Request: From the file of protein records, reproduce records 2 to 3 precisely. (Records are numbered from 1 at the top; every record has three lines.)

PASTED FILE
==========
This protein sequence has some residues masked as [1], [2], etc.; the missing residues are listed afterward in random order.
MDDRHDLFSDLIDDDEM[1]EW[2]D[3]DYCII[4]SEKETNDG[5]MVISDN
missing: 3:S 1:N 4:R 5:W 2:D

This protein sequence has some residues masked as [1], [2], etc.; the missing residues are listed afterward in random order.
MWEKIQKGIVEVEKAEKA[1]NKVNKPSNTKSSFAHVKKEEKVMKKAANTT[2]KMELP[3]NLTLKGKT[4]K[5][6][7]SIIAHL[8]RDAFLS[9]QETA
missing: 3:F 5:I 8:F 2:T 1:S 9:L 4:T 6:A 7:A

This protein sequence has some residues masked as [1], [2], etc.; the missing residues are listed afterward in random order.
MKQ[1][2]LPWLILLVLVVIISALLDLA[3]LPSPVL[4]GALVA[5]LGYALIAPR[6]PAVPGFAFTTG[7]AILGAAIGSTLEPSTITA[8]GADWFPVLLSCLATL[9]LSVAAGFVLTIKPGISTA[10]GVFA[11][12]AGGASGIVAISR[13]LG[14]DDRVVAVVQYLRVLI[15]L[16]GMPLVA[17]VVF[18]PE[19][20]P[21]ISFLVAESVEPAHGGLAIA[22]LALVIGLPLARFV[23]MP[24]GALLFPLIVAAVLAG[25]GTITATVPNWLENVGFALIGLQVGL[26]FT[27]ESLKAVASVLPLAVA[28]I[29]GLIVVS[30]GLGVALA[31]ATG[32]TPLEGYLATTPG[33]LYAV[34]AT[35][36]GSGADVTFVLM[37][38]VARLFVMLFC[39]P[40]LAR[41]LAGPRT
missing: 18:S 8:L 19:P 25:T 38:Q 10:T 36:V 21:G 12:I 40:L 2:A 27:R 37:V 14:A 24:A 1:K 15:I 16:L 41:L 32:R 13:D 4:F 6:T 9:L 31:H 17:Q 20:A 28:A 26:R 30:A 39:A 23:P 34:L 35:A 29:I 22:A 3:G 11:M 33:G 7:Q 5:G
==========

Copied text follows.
This protein sequence has some residues masked as [1], [2], etc.; the missing residues are listed afterward in random order.
MWEKIQKGIVEVEKAEKA[1]NKVNKPSNTKSSFAHVKKEEKVMKKAANTT[2]KMELP[3]NLTLKGKT[4]K[5][6][7]SIIAHL[8]RDAFLS[9]QETA
missing: 3:F 5:I 8:F 2:T 1:S 9:L 4:T 6:A 7:A

This protein sequence has some residues masked as [1], [2], etc.; the missing residues are listed afterward in random order.
MKQ[1][2]LPWLILLVLVVIISALLDLA[3]LPSPVL[4]GALVA[5]LGYALIAPR[6]PAVPGFAFTTG[7]AILGAAIGSTLEPSTITA[8]GADWFPVLLSCLATL[9]LSVAAGFVLTIKPGISTA[10]GVFA[11][12]AGGASGIVAISR[13]LG[14]DDRVVAVVQYLRVLI[15]L[16]GMPLVA[17]VVF[18]PE[19][20]P[21]ISFLVAESVEPAHGGLAIA[22]LALVIGLPLARFV[23]MP[24]GALLFPLIVAAVLAG[25]GTITATVPNWLENVGFALIGLQVGL[26]FT[27]ESLKAVASVLPLAVA[28]I[29]GLIVVS[30]GLGVALA[31]ATG[32]TPLEGYLATTPG[33]LYAV[34]AT[35][36]GSGADVTFVLM[37][38]VARLFVMLFC[39]P[40]LAR[41]LAGPRT
missing: 18:S 8:L 19:P 25:T 38:Q 10:T 36:V 21:G 12:I 40:L 2:A 27:R 37:V 14:A 24:A 1:K 15:I 16:L 41:L 32:R 13:D 4:F 6:T 9:L 31:H 17:Q 20:A 28:A 26:R 30:A 39:A 23:P 34:L 35:A 29:I 22:A 3:G 11:M 33:G 7:Q 5:G